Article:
Aunt Moonstone

Aunt Moonstone

Marie-Louise Eyres

In a house of animals, blind dogs, a three-legged cat,
salamanders posed like statues in a tank,
a couple of kids and a mynah bird who all talk back,
she follows strict Buddhist rules, like never squash an insect.

All along the bookshelves, golden art-deco dancers
bare-breasted, double up as candlesticks.
Cigarettes twirl thick incense from an alabaster dish.
A table is peppered with glasses inked in port.

Baking takes place in bold, red loaves,
purple buns that contrast well with marmalade.
But then there’s the bright green, braided bread
that none of us will touch for thoughts of mould.

Sometimes she re-paints the walls, the paving stones out back
with giant snakes and ladders, hopscotch,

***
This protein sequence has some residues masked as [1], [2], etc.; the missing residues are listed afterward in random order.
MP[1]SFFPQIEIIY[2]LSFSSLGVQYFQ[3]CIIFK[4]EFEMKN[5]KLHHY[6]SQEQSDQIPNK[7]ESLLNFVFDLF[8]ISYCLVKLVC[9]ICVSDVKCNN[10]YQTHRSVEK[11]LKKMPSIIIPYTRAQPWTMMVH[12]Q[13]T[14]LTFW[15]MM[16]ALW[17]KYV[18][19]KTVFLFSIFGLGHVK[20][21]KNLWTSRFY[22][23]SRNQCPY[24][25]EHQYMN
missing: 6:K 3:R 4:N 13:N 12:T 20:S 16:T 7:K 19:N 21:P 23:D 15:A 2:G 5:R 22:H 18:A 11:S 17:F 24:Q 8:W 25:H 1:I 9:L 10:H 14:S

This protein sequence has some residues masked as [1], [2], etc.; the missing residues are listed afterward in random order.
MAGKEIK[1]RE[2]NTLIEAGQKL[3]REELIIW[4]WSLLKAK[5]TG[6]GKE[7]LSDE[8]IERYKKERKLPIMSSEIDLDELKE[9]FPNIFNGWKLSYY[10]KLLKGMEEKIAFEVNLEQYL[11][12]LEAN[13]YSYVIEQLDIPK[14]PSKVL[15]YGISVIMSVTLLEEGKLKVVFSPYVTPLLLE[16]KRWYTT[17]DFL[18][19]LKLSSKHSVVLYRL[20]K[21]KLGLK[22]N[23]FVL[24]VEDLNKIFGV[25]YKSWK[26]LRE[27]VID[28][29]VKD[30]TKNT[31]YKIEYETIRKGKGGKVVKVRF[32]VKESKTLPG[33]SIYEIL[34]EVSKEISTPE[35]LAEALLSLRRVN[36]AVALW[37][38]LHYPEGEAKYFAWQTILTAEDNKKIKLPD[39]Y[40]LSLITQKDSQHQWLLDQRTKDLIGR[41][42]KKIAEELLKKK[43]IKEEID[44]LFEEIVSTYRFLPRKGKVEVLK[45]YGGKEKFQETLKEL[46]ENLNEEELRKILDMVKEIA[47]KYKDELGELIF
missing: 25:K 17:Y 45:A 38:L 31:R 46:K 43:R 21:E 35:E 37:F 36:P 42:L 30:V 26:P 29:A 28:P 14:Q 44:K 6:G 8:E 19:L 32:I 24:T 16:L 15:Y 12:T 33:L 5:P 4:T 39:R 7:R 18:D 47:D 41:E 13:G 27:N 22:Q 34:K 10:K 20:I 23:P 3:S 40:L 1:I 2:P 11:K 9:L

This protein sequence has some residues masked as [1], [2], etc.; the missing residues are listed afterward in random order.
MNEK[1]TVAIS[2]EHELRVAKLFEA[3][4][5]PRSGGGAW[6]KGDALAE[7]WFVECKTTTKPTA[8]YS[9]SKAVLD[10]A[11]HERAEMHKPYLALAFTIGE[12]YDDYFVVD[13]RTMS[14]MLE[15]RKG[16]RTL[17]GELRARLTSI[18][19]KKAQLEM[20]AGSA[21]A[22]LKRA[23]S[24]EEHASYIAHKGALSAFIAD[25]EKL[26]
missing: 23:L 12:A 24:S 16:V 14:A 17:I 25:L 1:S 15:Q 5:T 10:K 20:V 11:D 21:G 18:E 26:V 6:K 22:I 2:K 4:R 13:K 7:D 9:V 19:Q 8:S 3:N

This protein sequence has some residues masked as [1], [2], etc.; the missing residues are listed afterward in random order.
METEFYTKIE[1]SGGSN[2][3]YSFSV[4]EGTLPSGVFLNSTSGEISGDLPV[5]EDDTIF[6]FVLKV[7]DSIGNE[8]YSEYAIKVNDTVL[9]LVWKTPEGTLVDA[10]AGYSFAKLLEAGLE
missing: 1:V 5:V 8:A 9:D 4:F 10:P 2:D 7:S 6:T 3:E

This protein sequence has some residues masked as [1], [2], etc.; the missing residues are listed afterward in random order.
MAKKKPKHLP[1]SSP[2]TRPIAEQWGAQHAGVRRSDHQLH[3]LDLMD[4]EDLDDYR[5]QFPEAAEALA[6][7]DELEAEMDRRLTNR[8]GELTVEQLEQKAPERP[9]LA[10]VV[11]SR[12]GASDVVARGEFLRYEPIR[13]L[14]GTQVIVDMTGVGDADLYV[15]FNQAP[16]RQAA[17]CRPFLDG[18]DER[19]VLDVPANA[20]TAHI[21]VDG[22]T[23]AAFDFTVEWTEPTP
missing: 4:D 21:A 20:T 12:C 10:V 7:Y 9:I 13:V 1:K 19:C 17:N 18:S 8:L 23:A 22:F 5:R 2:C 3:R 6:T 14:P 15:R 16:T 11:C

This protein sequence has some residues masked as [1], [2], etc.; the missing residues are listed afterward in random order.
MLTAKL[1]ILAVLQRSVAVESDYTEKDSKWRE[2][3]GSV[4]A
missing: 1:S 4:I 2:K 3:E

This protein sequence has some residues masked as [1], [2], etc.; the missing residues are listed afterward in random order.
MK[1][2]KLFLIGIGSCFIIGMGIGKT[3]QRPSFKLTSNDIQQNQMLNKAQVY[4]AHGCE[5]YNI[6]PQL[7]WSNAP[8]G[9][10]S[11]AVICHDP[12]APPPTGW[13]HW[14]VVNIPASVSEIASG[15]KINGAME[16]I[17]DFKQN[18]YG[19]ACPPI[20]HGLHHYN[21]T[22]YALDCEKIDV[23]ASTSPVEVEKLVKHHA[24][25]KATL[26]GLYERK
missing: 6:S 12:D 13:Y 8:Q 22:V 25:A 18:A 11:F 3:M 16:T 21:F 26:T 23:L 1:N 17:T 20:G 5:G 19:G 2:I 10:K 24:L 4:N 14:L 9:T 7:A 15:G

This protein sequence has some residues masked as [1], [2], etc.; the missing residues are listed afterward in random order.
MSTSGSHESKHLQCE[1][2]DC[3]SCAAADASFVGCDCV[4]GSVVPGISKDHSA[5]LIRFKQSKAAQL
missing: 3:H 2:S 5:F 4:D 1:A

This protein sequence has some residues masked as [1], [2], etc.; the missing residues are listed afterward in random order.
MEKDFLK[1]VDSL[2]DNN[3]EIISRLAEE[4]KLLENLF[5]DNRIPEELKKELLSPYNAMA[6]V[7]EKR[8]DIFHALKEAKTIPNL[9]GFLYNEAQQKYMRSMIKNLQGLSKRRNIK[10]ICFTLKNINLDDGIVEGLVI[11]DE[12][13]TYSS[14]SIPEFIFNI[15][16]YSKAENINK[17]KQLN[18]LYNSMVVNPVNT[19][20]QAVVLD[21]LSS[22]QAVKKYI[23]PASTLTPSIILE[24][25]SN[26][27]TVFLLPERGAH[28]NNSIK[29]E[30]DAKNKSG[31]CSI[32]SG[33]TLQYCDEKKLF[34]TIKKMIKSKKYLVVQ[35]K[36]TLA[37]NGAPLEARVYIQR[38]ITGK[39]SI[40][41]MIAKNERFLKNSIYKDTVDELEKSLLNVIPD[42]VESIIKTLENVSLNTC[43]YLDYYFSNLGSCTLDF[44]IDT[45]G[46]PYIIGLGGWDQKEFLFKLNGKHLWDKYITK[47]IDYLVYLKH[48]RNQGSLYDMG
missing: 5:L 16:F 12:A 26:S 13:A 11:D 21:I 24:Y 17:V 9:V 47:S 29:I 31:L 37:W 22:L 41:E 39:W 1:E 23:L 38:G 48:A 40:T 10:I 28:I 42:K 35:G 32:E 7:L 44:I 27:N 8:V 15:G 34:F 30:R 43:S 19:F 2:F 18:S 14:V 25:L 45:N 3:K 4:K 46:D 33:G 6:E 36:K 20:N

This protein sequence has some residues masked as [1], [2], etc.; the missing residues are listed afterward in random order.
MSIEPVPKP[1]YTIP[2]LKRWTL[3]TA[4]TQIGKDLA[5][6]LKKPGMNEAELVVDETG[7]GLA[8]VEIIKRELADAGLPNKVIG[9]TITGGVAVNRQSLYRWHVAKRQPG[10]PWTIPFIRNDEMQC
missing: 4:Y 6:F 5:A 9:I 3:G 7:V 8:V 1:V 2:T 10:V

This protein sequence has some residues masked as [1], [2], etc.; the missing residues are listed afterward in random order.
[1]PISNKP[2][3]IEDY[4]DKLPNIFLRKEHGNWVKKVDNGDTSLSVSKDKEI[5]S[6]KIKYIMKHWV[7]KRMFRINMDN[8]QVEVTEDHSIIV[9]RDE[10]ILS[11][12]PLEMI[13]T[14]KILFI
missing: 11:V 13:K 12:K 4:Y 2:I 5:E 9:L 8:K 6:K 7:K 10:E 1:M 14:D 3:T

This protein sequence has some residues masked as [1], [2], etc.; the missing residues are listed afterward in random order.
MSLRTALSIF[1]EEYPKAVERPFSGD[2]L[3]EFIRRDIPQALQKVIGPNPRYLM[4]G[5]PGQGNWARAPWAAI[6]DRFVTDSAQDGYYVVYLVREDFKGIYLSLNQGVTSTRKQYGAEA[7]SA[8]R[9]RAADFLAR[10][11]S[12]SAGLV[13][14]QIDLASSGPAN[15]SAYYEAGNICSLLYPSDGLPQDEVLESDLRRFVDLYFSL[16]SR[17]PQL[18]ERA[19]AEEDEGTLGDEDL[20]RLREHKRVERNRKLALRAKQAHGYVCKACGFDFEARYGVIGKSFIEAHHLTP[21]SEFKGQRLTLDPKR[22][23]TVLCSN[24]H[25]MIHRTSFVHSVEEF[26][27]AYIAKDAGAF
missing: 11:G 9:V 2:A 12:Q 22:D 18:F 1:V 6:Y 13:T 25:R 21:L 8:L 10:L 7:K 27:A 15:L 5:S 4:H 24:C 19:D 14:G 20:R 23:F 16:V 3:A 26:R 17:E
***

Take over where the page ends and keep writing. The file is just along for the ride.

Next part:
creatures muraled under a brick-dark sea.
Her cottage is thatch-roofed, deep in the country.

Fen violet and greater celandine skirt the old fence
by an open field of defiant, red eye poppies
where dogs and us kids gambol afternoons.
When we reach cacophony, she meditates an hour or two

inside an upstairs room. I peep through the keyhole,
see tie-dyed legs crossed on an Afghan rug.
She drags on her long thin smoke
beside a stick of frankincense burning in a pot.

I just close my eyes, plan to wait for her.
But as I breathe the thick air through the latch,
I rise up from the landing then float downstairs
where I find my cousins curled asleep into the patchwork couch.

The candlesticks begin to sway, a gilded chorus-line
while an octopus slides in from the painted patio
and flops itself across the kitchen floor.
Then the dogs are tangoing on their back legs with the cat

who’s eye-balling the bird that hasn’t said a word all day,
while a single salamander, no longer in his tank,
is circling in perfect figure of eights around the ashtray and a cup,
as he turns a slightly paler shade of grey.


Marie-Louise Eyres